My well pump seems to be cycling on and off about every 48 sec. It
appears to cycle off at 50 psi then the guage falls to about 32 psi whn
it kicks on again. This happens even when the water supply to the rest
of the house is shut off. I'm concerned that this will burn out my
well pump. Any help is appreciated.
Could it be the air bladder in my tank? I have a Amtrol Well-x-Trol
203 tank. How much is this likely to cost if I have to replace or
Two things are most likely wrong with your system.
1. You have a leak somewhere. The pressure wouldn't change when all
water was shut off unless it is going somewhere. Find and fix it.
2. Your tank is waterlogged. The bladder is broken. You can run it
as is by treating it as a bladderless, i.e., air it up every few
months. The air bubble disolves in the water and eventually
Drain the tank (shut pump off) and air up to 2 psi below cut-in. Looks
like you are set to 30-50 (on/off)
It is possible that your tank/bladder is just fine and you have a
massive leak allowing the all the drawdown to drain in 48 sec.
Good call, Harry. I had a plumber out today. He said the tank is
definitely waterlogged (fortunately for me the tank is still under
warranty). More disturbing, however, is that pressure is lost even
when the water to the house is shut off. As you surmised, there's a
leak somewhere between the well-pump and my basement where the tank is
located. I have no check valve in the basement and this probably
allowed me to notice the loss of pressure when the house water supply
is shut off.
Any thoughts on what I can expect in the way of finding the leak?
First place to look is the well piping itself--either the foot-valve
isn't holding or the possibility of the pipe having developed leak. Do
you have any place to isolate upstream of the pressure tank to confirm
which side the leak is on?
Well that is unusual. I never thought that it would be -both-
As for finding the leak: as Duane says, most likely (hopefully) it is
in the well piping if it is galvanized, pin holed, corroded etc. You
can try listening with an accoustic device (stethoscope type) along the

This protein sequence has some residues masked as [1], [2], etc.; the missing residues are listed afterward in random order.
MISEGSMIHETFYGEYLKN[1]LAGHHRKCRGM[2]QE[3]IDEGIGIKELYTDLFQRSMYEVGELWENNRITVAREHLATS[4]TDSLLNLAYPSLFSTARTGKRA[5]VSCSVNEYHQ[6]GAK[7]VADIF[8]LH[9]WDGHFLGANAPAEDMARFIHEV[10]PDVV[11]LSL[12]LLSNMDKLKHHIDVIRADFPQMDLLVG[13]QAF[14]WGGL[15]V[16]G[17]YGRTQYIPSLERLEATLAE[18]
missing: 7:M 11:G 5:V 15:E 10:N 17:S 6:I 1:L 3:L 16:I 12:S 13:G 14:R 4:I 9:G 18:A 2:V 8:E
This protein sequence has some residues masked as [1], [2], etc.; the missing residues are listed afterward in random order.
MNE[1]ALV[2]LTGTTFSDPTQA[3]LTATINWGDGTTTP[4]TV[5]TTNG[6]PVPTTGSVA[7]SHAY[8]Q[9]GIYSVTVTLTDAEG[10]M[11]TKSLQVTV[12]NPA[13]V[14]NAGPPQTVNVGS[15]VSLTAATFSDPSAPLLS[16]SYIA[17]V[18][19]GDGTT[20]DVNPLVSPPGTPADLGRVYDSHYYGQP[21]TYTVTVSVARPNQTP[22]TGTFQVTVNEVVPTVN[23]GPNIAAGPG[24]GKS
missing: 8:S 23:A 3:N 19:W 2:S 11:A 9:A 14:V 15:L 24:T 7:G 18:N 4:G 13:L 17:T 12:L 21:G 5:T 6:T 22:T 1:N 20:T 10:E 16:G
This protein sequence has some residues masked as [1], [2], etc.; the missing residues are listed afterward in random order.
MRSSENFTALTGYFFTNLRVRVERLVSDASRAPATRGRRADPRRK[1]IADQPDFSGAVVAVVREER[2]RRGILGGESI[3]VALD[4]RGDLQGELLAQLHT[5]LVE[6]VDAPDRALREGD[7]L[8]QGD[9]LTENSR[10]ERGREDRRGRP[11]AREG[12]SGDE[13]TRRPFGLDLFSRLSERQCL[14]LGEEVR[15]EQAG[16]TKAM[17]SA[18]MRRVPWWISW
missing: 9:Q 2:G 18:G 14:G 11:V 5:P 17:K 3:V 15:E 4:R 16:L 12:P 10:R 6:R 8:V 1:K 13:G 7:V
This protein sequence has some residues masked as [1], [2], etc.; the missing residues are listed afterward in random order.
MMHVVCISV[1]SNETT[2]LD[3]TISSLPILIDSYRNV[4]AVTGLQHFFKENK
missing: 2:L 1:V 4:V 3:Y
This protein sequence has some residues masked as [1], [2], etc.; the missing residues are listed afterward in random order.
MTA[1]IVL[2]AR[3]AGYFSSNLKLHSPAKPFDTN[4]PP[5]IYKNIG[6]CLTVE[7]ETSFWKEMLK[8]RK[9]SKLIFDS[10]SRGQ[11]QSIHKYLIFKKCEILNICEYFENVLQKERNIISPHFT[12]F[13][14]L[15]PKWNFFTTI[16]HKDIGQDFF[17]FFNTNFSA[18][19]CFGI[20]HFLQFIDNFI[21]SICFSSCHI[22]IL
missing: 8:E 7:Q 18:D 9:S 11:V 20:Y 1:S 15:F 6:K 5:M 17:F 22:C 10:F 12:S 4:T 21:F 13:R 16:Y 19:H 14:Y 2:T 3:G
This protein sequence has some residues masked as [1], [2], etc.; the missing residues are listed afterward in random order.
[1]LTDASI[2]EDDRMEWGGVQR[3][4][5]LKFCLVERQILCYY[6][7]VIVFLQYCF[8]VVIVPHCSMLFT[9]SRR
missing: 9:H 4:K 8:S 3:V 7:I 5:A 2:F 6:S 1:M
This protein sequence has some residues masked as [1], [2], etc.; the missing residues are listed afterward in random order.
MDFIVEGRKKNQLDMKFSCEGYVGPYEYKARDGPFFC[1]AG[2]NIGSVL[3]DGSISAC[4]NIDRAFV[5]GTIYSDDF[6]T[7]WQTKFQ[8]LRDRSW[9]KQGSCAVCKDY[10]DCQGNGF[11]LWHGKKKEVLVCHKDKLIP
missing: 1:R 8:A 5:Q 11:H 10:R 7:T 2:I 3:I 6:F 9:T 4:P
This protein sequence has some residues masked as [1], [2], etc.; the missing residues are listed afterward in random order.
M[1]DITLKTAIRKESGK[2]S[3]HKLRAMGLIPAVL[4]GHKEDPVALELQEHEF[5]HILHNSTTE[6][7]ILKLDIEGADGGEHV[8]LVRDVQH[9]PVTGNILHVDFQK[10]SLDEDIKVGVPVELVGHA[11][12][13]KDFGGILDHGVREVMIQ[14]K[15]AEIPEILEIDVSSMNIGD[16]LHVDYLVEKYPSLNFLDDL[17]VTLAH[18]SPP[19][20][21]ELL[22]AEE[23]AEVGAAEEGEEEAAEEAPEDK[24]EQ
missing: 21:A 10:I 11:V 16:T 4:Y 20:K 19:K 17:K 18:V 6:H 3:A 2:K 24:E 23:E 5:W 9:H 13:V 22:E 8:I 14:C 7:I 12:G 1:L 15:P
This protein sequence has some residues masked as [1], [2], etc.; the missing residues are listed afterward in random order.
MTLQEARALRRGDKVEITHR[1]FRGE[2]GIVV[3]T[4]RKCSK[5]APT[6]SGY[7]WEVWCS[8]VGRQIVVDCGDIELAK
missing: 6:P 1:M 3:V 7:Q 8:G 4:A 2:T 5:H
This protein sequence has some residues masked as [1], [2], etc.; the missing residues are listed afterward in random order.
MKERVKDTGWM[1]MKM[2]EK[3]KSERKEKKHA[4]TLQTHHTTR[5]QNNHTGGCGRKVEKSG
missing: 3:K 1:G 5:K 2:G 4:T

pipe route between house and well. If it is there you -might- be able
to hear it. Also look for suspicious wet or unusually green spots
along the route.
Can be there if it's plastic too...had a problem in our well just last
year where a joint was misthreaded when placed and the misalignment
eventually caused a failure--took almost 10 years, but it did eventually
cause the pipe to break at the thread...
And, found pinholes in the last section which was left as galvanized at
the same time...
Forgot to add about about cost and excavation. I have no idea as I
don't know what your local soil condition is or your physical
abilities. When I had a total pipe blow out (corroded galvanised), I
dug clear across my lot (200 ft) myself - no luck. Finally had to rent
a ditch which and replace the entire water line for 1/4 mile to the
community well. Cost not that bad but then it only invlolved the cost
of the pipe plus rental, no labor as I didn't count my time. Had I
Going through top/subsoil that isn't too rocky you can dig an amazing
footage of ditch with nothing but a shovel, even if you aren't in great
shape (I was in average condition).
If it is a corroded pipe problem, don't just fix the area with the
hole. Replace the entire pipe. The remaining old pipe will also leak
soon if you don't do that.
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